Varun Alse said:

I think a great point that many of you have touched on is that companies don't have to directly focus efforts on peace initiatives, rather they could donate a percentage of profits to well-established nonprofit organizations whose main focus to instigate global peace. For example there are numerous anti-war and interfaith organizations that could be much more efficient with resources used and the overall outcome. One specific group is the United States Institute of Peace whose mission is to prevent, mitigate and resolve violent conflicts around the world by engaging directly in conflict zones and providing analysis, education and resources to those working for peace. However, before donating to these organizations, companies should take time to conduct thorough background checks to ensure that the money donated will be in safe hands and used to its potential.


(Moises Diaz) #100

Coca Cola is indeed a great example of this. They also have a program called 5by20. The idea is that Coca Cola is committed to enable the economic empowerment of 5 million women entrepreneurs by 2020. Usually this are women with little resources and Coca Cola gives them access to business skills, training courses, financial services and connections with peers or mentors. Coca Cola in general has been doing tremendous work to improve the well being of the world and other companies should looks at their actions as a great example of CSR.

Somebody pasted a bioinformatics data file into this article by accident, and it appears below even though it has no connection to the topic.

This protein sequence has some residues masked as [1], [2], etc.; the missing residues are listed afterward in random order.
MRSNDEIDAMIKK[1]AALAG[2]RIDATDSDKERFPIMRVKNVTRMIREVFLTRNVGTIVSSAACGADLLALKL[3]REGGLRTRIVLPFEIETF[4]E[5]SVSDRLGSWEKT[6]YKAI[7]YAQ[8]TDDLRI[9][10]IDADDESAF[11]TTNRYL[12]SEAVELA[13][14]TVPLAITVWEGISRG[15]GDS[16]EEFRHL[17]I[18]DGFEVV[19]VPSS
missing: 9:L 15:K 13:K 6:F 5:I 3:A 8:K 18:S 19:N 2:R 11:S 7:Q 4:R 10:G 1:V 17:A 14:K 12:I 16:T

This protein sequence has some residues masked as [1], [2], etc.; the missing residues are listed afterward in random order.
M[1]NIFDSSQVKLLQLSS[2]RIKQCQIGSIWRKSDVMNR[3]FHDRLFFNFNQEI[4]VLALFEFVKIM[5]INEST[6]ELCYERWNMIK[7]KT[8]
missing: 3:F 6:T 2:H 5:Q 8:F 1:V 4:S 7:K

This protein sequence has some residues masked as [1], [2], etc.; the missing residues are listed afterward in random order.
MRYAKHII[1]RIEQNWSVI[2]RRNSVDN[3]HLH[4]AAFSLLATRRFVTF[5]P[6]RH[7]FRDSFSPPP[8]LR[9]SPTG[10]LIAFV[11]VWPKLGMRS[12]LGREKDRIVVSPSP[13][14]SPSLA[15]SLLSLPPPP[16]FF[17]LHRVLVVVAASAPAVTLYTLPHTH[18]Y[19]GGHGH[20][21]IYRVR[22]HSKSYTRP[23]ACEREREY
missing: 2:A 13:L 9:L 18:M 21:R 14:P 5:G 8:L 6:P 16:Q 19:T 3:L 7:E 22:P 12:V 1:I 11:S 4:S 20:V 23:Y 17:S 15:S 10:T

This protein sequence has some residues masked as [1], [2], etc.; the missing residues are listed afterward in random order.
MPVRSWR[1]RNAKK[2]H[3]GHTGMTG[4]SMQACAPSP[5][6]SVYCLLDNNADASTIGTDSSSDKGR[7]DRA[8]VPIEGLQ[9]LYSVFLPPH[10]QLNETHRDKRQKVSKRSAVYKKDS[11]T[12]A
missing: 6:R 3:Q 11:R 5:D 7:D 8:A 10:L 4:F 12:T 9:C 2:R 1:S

Varun Alse said:

I agree with Paula that marketing can be an effective measure to promote peace. Beverage industry giant Coca Cola operates in over 200 countries and has done a great job of portraying this message through its advertisements. One recent example being its "Share a Coke" campaign, where the company encourages sharing Coke products and peace with other parties. Although this campaign is a more abstract signal of peace, Coca Cola has made it clear that they believe in peace on a global level. They have had many TV advertisements and billboards that show different cultures coming together around its product. Specifically, there are billboards displayed with the hands of people of different races holding a Coke bottle cap together. Yes, this could be seen as a ploy to exploit consumer behavior since consumers value companies that benefit the community. But my understanding is that whether we like it or not, advertisements like these do subliminally affect that way we think, and in this case, make us more exposed to the ideology of global peace.

Paula Gutierrez Perez said:

Thinking on the trends that are right now, I think business can contribute to peace in a lot of different ways. I think using marketing and social media to promote peace to people and share different positive and peaceful advertising campaigns will be a really good idea. Then, companies should start giving incentives and rewards to intercultural practices and activities, BMW is doing this right now. Lastly, I would say that increasing the diversity in the company will be a good idea to start promoting peace.